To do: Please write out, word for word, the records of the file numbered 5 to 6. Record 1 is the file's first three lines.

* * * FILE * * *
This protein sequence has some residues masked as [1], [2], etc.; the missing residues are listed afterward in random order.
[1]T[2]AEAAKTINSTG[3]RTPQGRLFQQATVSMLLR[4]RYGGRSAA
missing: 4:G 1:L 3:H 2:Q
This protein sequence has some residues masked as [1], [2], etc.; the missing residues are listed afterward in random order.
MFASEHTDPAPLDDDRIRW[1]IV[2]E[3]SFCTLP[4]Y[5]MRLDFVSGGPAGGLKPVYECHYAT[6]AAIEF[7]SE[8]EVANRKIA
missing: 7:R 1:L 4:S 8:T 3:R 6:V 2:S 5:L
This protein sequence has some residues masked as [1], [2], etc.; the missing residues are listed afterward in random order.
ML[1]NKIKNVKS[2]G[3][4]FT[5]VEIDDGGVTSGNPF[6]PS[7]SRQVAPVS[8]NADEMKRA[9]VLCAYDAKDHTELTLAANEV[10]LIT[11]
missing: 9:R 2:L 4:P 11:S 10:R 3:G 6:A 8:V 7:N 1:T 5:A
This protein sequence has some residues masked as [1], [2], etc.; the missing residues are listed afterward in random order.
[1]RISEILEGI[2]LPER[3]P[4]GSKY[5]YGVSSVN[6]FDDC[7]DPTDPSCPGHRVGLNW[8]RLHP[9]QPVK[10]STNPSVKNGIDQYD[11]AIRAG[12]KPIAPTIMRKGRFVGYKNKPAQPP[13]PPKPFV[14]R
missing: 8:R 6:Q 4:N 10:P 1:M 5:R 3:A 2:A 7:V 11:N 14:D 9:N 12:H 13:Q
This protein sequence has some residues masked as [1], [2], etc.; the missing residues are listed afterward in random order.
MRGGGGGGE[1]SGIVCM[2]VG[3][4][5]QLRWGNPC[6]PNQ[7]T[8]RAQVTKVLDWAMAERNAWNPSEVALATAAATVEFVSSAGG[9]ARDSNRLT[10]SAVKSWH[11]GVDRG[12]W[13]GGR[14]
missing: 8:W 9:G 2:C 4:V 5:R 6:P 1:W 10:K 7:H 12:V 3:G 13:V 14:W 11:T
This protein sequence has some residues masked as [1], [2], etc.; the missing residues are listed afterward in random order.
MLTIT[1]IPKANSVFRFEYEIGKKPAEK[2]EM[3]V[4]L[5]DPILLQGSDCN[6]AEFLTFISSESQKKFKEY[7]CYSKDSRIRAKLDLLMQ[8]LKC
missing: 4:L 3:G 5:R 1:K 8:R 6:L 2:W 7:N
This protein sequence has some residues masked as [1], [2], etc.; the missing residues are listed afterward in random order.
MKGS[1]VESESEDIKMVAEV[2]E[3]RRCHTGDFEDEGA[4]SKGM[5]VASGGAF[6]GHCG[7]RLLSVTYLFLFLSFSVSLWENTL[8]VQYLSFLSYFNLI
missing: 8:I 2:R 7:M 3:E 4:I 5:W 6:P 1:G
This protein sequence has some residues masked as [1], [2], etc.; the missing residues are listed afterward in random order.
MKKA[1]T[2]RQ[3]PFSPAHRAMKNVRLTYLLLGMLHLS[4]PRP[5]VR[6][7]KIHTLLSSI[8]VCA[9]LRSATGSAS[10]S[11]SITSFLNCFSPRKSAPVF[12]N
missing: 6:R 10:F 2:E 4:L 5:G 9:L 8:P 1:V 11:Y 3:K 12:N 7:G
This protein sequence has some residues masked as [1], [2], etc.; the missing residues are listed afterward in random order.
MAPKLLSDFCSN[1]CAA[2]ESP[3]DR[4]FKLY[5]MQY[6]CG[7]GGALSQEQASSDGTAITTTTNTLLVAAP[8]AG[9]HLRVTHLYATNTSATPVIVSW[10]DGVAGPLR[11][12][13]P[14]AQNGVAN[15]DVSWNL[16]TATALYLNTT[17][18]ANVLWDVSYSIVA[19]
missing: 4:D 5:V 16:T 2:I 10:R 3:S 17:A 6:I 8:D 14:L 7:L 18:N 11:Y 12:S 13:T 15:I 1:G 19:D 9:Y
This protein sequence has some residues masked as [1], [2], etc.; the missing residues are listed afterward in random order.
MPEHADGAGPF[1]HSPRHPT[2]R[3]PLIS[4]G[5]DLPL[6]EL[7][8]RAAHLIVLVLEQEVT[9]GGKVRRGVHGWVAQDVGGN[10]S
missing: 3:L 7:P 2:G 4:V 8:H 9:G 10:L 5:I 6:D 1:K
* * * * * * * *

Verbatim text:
This protein sequence has some residues masked as [1], [2], etc.; the missing residues are listed afterward in random order.
MRGGGGGGE[1]SGIVCM[2]VG[3][4][5]QLRWGNPC[6]PNQ[7]T[8]RAQVTKVLDWAMAERNAWNPSEVALATAAATVEFVSSAGG[9]ARDSNRLT[10]SAVKSWH[11]GVDRG[12]W[13]GGR[14]
missing: 8:W 9:G 2:C 4:V 5:R 6:P 1:W 10:K 7:H 12:V 3:G 13:V 14:W 11:T
This protein sequence has some residues masked as [1], [2], etc.; the missing residues are listed afterward in random order.
MLTIT[1]IPKANSVFRFEYEIGKKPAEK[2]EM[3]V[4]L[5]DPILLQGSDCN[6]AEFLTFISSESQKKFKEY[7]CYSKDSRIRAKLDLLMQ[8]LKC
missing: 4:L 3:G 5:R 1:K 8:R 6:L 2:W 7:N